Our studio has tried to adopt a similar philosophy when it comes to delivering product to our clients. We hand-deliver products to our high-end clients and blow them away with our level of service. As far as packaging goes, we’ve spent a considerable amount of time and money creating a richly branded packaging experience so our clients feel as though they’re getting the most precious of gifts.

The Not-So-Obvious Pieces

Wow. We covered a lot of things and I’m sure I have your head spinning right now with new ideas and concepts to consider. And that’s awesome! That’s what this is all about. Let’s shake things up in your business.

Before you get too far down the rabbit hole, I want you to start thinking about a few things that aren’t so obvious when it comes to branding. I find a lot of people don’t think about these things at all, or if they do, they just don’t care enough to give them the time and attention they deserve. I promise you, pay attention here, because this is just as important as everything I listed earlier, if not more so:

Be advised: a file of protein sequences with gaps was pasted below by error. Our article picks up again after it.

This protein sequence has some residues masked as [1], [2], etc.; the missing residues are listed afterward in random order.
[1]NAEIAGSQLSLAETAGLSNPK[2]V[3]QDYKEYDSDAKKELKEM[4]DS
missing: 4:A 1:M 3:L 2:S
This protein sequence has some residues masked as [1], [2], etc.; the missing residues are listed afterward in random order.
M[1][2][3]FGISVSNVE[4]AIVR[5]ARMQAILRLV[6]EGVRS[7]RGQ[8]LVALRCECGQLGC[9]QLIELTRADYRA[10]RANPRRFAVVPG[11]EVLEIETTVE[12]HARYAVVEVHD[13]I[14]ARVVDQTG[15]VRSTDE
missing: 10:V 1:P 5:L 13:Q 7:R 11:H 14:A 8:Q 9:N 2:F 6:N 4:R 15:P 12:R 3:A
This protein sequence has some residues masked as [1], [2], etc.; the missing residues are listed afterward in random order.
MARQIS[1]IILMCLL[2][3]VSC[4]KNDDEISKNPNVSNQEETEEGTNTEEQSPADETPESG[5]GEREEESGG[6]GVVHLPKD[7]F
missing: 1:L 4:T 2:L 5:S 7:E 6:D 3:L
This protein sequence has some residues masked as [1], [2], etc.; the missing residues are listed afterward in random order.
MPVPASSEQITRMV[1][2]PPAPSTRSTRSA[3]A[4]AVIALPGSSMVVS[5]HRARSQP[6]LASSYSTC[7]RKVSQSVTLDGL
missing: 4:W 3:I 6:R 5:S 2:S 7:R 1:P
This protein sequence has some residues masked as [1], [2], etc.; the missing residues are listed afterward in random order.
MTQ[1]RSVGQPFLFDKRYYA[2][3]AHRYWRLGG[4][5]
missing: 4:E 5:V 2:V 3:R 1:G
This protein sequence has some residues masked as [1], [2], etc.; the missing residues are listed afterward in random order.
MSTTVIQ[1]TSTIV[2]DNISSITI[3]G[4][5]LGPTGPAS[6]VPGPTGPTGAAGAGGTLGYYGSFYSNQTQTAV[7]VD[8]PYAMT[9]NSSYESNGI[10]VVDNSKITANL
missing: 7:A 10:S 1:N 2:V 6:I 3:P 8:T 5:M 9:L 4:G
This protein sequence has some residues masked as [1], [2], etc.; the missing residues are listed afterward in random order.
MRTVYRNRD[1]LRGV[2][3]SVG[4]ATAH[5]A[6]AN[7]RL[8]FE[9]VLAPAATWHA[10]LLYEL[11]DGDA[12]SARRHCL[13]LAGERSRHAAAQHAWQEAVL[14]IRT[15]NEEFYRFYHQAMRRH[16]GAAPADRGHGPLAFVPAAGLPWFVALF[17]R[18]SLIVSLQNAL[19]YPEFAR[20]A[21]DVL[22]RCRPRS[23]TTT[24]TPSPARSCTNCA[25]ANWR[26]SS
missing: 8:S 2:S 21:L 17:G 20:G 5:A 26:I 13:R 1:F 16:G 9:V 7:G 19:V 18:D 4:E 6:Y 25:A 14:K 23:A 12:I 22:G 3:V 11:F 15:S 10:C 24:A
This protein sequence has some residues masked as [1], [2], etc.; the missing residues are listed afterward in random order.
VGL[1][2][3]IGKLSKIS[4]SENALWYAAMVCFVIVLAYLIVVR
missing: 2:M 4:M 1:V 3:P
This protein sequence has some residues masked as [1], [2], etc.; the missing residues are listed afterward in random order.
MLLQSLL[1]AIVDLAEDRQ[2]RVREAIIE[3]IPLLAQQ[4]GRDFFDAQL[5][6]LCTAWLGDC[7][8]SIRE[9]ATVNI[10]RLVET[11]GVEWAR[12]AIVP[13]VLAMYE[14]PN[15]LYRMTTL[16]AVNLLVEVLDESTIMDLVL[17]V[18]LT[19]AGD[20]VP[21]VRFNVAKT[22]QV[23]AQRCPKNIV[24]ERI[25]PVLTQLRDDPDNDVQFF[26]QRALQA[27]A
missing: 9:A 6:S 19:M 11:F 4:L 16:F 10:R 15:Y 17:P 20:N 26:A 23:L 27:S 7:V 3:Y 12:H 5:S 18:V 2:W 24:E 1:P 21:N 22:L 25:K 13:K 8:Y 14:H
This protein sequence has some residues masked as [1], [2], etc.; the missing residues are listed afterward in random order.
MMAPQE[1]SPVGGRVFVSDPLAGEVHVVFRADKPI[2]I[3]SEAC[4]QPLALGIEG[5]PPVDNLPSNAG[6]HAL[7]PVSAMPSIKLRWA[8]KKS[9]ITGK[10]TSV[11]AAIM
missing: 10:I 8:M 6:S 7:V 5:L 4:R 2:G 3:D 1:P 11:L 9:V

• Your dress
  • Your personality
  • Posing styles
  • Editing techniques
  • Lighting techniques
  • Product lines
  • Pricing

We’ll explore each of these factors to show how you can make changes in your business and how they currently might impact you in either a positive or negative way.

Your Dress

Yes, the way you dress matters. You want someone to spend thousands of dollars in your studio, but you want to dress like a slob? Don’t get me wrong; I’m all about hanging out in jeans and a t-shirt, but this hipster look that’s in right now is not going to bode well for your business. The way you dress says a lot about who you are as a person.

Don’t believe me? The next time you walk into a store, don’t talk to anyone; just look at the person working at the counter. In fact, you should put this book down right now and go do this. This is an important exercise.

Walk into Wal-Mart. Walk into McDonald’s. How are the people dressed? What’s your perception of them? Now ask yourself, would you trust them with $5,000–$10,000 dollars to document the biggest day of your life? To document your child’s wedding day? Why not, just because of the way someone is dressed?